MEXICO CITY, MEXICO/CAPE TOWN, SOUTH AFRICA-Yes, we go to opposite semi-hemispheres to bring you the Automotive Truth ...
The Porsche Panamera sedan has been a decent hit for Porsche, if for no other reason than that it is a somewhat more palatable way for the company to branch into multi-passenger vehicles than SUVs.
No, wait; trucks are the company’s bestsellers.
So much for tradition; I guess they’re in business to make money ...
The Panamera is about as all-new as it gets for 2017 — the badge, the name and the concept are all that remain from the original, launched in 2009.
The Panamera also comes to Canada in no fewer than 15 different flavours to suit a wide range of consumer demands.
(Sadly, we don’t get the best one, the Diesel. But that’s your fault, Canadian Porsche customers; if you’d buy it, they’d sell it ...).
Prices start at $97,300.
Common to all is a new body, which at first glance doesn’t look all that much different from the old. Closer examination reveals a lighter (and much-welcomed) touch throughout. The new car is slightly longer (by 34 millimetres), most of which goes into a longer wheelbase for slightly more interior room, notably in the rear seat.
Despite the extra size, the car weighs about the same as before, thanks to various weight-saving techniques, notably the increased use of aluminum in the body.
Most of the changes are positive, except for the minor controls. I admit, the former Panamera, like all current Porsches, had a large array of buttons and controls to work various interior and performance features which could be intimidating at first. But the new Panamera Porsche has replaced the array of buttons with an array of touch switches, most of which are simply spots on that centre console. Now, you have no idea if you have switched something on or have just rested your hand on some portion of the centre console. There’s just no excuse for this sort of nonsense. We can only hope that massive whining by owners will force Porsche to see the light.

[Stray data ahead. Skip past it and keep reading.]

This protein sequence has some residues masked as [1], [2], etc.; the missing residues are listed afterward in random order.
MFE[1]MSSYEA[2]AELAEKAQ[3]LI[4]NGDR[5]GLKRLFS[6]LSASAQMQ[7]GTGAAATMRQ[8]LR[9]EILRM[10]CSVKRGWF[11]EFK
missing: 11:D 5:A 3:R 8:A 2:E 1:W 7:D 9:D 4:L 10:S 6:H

Also Read: Porsche Panamera Sport Turismo debuts at Geneva
Then there is Porsche’s defroster system. You want it on? You get it on. Full blast. No choice. C’mon guys, sometimes we only want a light breeze on the windshield!
The now-mandatory touchscreen occupies pride-of-place in the centre of the dash. As I always say, if you hold your personal touchscreen (your cellphone) up so you can see it while you drive, that’s a $400 fine. Lean over to stare at the touchscreen bolted to the centre of your dash, and that’s just “fine” ... a pox on all their houses.
Otherwise, the Panamera remains a comfortable, well-appointed car that will reward the driver with its performance and its passengers with its ambience.
Panamera is available with an ever-wider range of powertrains, embracing rear- and full-time four-wheel drive. All engines are forced induction, with turbo 3.0-litre V6, twin-turbo 2.9-litre V6, twin-turbo 4.0-litre V8 and that 2.9-litre twin-turbo V6 with a hybrid component.
(A 4.0-litre twin-turbo V8 hybrid model has subsequently been introduced — can’t wait to try that one ...).
So, where to start?
We drove the turbo V6 and V8 variants in Mexico, following a route that included city and highway roads, and a stage of the Carrera Panamericana, once a flat-out road race, now a rally which follows some of the route of the original competition. More on that in the accompanying story.